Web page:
Ocean Girl, thanks for the great suggestion. I agree, the Singapore and Malaysian Airlines girls look smashing in their kebaya outfits.

  5. For me its all ART ;)
    So beautiful and all handcraft, Wow!!
    Its a unique post today
    really beautiful ....
    Have a wonderful day

  6. This is exceptional art. It's a wonder it's not more widely distributed.

  7. Every women that wear Kebaya look so elegant and polished:) I know that Nyonya Kebaya is a hot commodity among fashion designers. And your article stands as an example to prove this. Big thanks that you introduced the art of Kebaya with close-ups. Thanks especially for your time you dedicated on this way.

  8. What beautiful, intricate work. Thanks for the close-ups!

  9. I'm a big fan of the beaded shoes.

    Thanks for the pics!!

  10. Hi everyone, thanks so much for popping in. Do keep voting. The 2nd month competition is running and your votes matter. For those who didn't manage to vote for the previous posts, I understand the votes are taken for Nov 5 - Dec 5) tabulation. Thanks so much!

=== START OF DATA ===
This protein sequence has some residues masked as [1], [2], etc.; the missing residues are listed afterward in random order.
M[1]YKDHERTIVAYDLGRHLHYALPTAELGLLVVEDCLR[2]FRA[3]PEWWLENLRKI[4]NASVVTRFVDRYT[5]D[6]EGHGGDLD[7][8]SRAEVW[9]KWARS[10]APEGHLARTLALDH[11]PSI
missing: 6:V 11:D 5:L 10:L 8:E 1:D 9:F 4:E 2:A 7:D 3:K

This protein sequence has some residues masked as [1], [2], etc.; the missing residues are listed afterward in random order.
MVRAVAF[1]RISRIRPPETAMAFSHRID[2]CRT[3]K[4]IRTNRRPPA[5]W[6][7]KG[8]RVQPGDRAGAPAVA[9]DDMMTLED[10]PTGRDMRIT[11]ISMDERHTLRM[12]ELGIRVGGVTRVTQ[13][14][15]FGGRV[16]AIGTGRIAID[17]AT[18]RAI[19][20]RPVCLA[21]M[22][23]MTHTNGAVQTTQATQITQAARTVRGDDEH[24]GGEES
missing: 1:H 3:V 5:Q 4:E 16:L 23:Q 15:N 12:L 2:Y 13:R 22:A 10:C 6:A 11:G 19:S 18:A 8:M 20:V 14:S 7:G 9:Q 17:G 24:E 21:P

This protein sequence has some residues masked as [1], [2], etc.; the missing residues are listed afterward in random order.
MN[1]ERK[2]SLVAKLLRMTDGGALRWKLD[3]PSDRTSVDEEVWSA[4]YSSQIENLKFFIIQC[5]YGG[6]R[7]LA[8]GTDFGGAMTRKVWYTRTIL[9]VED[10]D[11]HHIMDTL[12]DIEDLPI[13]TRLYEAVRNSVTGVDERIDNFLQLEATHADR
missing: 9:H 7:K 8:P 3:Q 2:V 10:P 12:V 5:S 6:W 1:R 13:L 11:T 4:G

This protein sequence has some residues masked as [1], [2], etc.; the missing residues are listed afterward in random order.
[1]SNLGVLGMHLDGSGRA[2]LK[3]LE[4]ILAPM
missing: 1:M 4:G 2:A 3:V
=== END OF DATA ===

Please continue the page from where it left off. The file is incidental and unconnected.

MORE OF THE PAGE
Anya, you're right. It's BEAUTIFUL and it's ART!

    Ann Lyken-Garner, Yah! it needs promoting to the world.

    Nihal, I'm glad you're among those who know and value the nyonya kebaya - stunning works we cannot ignore :))

    adrienne, you're welcome.

    Veronica Lee, betcha, you own a few pairs??? Those 'manik' ( beads) are so lovely when sewn together.

  11. I recognised you right away, Keats! You are still so pretty -- those smiling eyes, I'd know them anywhere!

    Those beaded shoes made me cry. My late grandmother loved those. We would buy them for her birthday. Now whenever I walk past the shops in Petaling Street selling these shoes, I have to look away.

    I loved this post, my friend. There is a section on Kebaya in my Encyclopaedia of Malaysia. It truly is a Malaysian art form and part of our very rich cultural heritage.